Are women making their mark in political leadership?

Regardless of whether you agree with their politics or not, the appointment of Michele O’Neill as Sinn Féin’s leader in Northern Ireland should be welcomed.

Northern Ireland, potentially, could have female First and Deputy First Ministers. Of course that depends on how votes are cast on 2 March, however we now have women leading our two largest parties and if nothing else, it shows that it is possible to reach the top.

Combine this with the leadership of Naomi Long for Alliance, the Green’s deputy leader Clare Bailey, and the candour of Nichola Mallon and Claire Hanna; it appears that women are beginning to make their mark in terms of political leadership.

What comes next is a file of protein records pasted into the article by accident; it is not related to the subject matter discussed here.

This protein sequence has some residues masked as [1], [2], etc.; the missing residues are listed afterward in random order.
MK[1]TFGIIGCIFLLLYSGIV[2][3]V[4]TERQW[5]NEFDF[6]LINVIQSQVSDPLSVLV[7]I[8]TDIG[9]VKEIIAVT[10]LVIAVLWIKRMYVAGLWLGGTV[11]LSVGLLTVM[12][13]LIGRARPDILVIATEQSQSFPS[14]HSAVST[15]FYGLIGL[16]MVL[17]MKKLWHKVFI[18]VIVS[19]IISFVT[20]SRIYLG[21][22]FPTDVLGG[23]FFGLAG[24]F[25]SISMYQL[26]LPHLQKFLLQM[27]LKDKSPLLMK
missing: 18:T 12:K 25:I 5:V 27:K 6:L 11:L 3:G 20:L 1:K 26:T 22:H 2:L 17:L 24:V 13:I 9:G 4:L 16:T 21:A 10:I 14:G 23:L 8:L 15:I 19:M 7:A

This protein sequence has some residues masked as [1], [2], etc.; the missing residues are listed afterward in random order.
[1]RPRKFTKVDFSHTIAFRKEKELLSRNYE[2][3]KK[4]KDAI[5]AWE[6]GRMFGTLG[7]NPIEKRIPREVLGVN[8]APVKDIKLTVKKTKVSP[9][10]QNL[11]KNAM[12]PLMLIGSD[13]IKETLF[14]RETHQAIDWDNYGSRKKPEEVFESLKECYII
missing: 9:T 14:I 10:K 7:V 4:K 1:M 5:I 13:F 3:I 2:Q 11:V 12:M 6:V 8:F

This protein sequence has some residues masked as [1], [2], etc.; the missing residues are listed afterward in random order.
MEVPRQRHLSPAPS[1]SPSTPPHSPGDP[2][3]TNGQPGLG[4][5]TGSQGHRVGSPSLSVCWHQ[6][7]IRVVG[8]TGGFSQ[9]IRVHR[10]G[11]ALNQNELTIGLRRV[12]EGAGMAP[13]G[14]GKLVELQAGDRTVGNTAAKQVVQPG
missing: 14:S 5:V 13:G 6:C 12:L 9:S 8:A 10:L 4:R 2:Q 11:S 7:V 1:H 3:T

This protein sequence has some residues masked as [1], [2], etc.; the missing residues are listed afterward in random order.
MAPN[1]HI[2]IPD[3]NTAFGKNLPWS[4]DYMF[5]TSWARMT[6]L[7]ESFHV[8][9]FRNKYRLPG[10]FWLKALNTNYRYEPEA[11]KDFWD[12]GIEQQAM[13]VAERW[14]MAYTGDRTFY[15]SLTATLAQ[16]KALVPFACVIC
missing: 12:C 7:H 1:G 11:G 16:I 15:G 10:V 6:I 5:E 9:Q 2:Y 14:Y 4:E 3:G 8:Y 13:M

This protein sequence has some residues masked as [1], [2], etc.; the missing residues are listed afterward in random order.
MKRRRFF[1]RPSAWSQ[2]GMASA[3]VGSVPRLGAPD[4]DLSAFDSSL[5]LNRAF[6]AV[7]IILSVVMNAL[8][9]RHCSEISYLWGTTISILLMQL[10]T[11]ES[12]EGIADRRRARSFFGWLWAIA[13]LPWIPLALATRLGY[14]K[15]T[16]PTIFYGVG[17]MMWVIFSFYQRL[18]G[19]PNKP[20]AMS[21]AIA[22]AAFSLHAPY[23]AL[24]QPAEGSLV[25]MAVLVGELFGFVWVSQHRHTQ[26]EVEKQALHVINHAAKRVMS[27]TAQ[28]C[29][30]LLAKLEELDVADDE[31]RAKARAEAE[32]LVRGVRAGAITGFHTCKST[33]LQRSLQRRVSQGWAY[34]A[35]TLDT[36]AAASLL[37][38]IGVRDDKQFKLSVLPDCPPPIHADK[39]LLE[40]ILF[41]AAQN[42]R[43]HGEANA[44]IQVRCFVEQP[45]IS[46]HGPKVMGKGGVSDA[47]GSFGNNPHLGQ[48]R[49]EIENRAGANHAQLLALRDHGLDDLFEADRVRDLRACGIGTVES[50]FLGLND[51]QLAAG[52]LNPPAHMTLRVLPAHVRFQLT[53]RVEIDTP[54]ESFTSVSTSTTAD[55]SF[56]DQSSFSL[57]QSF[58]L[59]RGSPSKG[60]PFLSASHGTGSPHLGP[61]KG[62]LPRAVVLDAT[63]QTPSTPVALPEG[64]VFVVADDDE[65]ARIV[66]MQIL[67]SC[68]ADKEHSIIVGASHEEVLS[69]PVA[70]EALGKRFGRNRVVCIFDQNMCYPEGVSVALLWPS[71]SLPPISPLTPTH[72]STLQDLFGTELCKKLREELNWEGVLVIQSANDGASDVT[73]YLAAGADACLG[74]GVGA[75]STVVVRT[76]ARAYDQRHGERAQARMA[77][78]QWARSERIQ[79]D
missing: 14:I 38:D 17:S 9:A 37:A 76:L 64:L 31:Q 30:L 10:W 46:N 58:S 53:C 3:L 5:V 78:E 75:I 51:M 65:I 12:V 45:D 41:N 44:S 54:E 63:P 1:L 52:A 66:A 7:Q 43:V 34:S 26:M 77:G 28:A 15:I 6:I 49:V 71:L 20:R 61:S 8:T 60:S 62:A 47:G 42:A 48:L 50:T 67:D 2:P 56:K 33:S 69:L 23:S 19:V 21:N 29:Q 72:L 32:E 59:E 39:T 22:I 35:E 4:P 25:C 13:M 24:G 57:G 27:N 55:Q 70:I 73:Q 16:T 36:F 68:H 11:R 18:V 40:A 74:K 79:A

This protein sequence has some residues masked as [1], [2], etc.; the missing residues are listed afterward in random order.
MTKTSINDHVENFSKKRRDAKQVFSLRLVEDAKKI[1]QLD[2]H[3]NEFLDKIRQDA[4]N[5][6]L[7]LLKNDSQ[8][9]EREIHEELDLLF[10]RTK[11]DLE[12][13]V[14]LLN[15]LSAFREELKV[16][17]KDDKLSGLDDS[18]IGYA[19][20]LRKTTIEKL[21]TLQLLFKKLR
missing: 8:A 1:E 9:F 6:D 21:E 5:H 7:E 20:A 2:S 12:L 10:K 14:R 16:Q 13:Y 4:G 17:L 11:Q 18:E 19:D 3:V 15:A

Being a woman doesn’t automatically make you a good leader, although neither does being a man. Clearly, having a woman leading the country doesn’t mean we will see the automatic advancement of the myriad of issues we all face. From everyday sexism, woeful reproductive rights, shocking assault and domestic violence figures, or misogyny, in the true sense of the word, there are many challenges still to be tackled. Please feel free to add your own to the above list.

The point I am making is women are seemingly becoming more visible in the political sphere.
However it is not enough to be satisfied that a handful of women have ‘made it’. There were just 30 women elected to the Assembly in 2016. That’s not even 30%. And my question to all the parties is what are your plans to improve the situation?